As of 2010, an estimated 405 million people – or about 6% of the world's total population – were adherents of folk or traditional religions, and that number is expected to grow to 450 million by 2050. This increase will not keep pace with overall population growth, however, and the folk religion population is expected to drop to roughly 5% of the total world population in the decades ahead.

Adherents of folk religions, as of 2010, were most prevalent in the Asia-Pacific region, where nine-in-ten (90%) members of the world’s folk religion population resided. The remaining followers of folk religions were concentrated in sub-Saharan Africa (7%) and Latin America and the Caribbean (between 2% and 3%). In the decades ahead, the share of the world’s folk religion population living in the Asia-Pacific region is expected to decline somewhat, to 82% by 2050, while the shares living in sub-Saharan Africa and the Latin America-Caribbean region are expected to increase (to 14% and more than 3%, respectively).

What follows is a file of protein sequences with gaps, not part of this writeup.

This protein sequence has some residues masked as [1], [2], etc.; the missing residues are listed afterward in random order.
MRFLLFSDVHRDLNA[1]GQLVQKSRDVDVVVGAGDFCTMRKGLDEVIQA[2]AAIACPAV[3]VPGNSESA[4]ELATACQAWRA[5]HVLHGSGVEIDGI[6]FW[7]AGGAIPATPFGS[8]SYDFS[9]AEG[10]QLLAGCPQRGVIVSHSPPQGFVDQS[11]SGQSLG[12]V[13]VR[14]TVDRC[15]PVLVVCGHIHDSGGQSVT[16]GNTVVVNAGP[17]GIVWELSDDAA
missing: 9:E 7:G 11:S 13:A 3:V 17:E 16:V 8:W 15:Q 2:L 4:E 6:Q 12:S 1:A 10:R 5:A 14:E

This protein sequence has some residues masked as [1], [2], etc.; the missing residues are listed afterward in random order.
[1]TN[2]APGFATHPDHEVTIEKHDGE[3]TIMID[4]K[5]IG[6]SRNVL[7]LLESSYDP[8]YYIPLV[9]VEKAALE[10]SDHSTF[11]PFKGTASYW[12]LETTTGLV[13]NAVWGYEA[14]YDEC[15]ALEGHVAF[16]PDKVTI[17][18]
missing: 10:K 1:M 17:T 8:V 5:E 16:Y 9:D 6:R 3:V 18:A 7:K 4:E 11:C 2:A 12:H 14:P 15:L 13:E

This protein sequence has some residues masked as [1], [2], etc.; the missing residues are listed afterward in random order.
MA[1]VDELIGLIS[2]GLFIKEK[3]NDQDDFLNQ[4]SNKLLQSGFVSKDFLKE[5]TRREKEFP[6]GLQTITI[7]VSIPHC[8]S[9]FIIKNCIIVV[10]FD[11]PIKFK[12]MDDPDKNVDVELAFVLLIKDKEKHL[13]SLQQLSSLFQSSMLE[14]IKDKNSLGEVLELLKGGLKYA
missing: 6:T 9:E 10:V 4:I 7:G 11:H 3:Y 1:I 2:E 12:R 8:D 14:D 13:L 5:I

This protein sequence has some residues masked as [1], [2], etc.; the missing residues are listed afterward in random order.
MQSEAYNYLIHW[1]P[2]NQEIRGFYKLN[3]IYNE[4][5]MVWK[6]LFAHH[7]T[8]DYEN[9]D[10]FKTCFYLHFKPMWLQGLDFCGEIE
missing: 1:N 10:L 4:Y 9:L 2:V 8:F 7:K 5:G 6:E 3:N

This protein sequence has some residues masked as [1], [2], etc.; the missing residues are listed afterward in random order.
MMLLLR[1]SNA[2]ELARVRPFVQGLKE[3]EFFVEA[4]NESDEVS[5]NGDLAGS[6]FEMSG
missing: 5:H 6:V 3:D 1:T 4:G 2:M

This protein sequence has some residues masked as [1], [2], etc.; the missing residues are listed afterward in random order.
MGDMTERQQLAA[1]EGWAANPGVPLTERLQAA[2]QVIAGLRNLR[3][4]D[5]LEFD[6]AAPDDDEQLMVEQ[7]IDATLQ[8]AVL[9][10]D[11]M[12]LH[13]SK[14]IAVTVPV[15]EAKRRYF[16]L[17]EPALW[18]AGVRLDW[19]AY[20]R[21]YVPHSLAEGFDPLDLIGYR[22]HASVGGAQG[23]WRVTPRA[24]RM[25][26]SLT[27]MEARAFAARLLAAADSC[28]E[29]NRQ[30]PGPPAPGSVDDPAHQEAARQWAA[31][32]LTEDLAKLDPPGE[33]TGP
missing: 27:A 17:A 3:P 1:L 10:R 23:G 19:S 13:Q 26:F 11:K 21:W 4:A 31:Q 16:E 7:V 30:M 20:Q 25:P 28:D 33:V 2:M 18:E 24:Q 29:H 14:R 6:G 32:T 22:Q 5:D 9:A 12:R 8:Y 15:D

Folk religions are closely tied to a particular people, ethnicity or tribe. In some cases, elements of other world religions are blended with local beliefs and customs. These faiths often have no formal creeds or sacred texts. Examples of folk religions include African traditional religions, Chinese folk religions, Native American religions and Australian aboriginal religions.

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